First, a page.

Han Young-mi, third from left, co-director of Organization Yori, and staffers are in a cooking class. The organization is devoted to helping immigrant women, female heads of households and teenagers gain financial independence through cooking. / Courtesy of Organization Yori
By Kwon Mee-yoo
Organization Yori, one of several new social enterprises, is giving many people ― especially immigrant women, female heads of households and teenagers ― the chance to gain financial self-support through cooking and to communicate with each other through food.
"We cook and serve honestly with fresh ingredients," said Han Young-mi, co-director of Organization Yori. "This is a company whose employees learn and grow up together to stand on their own feet under multiculturalism."
The Haja Center, or the Youth Factory for Alternative Culture, is supported by the Seoul Metropolitan Government and has incubated several social companies including Noridan, a performance group, and Organization Yori.
Social enterprises are organizations with missions that also pursue profit to survive amid market competition. The profits of social companies are reinvested into the business or the local community and used for public good.
The center opened in 1999 to relieve the high youth unemployment rate. It has been offering cooking classes for teenagers, teaching them how they can make living in the field. The successful program led the Haja Center to turn to more social enterprises to provide good job opportunities.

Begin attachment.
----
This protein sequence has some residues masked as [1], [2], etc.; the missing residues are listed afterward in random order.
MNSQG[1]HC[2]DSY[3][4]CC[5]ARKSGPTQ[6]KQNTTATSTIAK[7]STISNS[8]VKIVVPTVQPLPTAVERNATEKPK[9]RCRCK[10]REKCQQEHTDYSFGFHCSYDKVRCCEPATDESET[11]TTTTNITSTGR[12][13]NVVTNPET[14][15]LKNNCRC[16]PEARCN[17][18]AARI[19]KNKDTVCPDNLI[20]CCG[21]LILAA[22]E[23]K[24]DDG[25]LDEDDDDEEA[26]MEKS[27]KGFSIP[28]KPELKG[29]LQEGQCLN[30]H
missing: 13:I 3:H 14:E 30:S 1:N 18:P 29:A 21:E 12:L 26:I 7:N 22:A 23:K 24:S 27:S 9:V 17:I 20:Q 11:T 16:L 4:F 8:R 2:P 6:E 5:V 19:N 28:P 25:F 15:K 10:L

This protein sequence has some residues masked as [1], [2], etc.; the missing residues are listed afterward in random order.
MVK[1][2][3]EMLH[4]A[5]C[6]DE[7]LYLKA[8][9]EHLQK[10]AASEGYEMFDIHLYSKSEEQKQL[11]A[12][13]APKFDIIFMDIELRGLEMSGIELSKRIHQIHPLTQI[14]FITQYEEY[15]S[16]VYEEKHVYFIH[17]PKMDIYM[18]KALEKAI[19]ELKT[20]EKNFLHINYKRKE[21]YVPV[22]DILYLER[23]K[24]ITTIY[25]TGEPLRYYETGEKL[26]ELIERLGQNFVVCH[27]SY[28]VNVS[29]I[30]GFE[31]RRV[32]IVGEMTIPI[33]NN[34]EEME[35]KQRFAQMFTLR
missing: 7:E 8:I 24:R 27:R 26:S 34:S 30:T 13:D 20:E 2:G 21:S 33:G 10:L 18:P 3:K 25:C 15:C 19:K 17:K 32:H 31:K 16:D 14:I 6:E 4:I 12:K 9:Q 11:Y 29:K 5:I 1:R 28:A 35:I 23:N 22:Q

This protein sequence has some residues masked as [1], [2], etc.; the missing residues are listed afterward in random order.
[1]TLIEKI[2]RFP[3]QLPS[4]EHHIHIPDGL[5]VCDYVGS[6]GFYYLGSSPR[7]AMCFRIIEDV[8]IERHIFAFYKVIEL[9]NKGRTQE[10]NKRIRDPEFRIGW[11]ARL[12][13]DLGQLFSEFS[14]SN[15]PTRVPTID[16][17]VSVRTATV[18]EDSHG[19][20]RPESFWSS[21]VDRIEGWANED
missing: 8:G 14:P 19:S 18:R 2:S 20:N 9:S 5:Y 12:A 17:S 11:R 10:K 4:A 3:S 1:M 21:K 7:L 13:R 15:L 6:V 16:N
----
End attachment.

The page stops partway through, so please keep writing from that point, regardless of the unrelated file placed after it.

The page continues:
The company started as a cooking studio and began business as a social enterprise last October. The Haja Center is still the base camp of Organization Yori, and provides space for a restaurant, cafe and office.
"Eating is one of the most important things to human life and eating healthily is the most important thing, we thought," Han explained.
What Organization Yori Does
The "organization" operates Harmony Cafeteria, Cafe Geuraeseo and cooking classes at the Haja Center headquarters in Yeongdeungpo in Seoul and provides a customized catering service.
Harmony Cafeteria provides a cheap but tasty lunch meal service and Cafe Geuraeseo offers coffee, tea and special breads made by immigrant women.
The catering service is another growing business at Organization Yori, famous for its creative menus customized to each order, from birthday parties to meals for vegetarian diets. It has also been offering a baking workshop for teens and immigrant women for two years.
"We also have a nursery in the building for the children of Organization Yori staff, including married immigrants," Han said. "Operating the nursery is essential for a female-friendly business environment, especially for immigrant women."
The business is getting bigger as its customers realize the true nature of Organization Yori's and become regulars.
"We earned 150 million won ($121,000) last year and expect total sales to reach 400 million won this year," Han said.
"The staffers of Organization Yori should be curious, passionate and delighted to share what they have."
They started educating immigrant women in July 2008.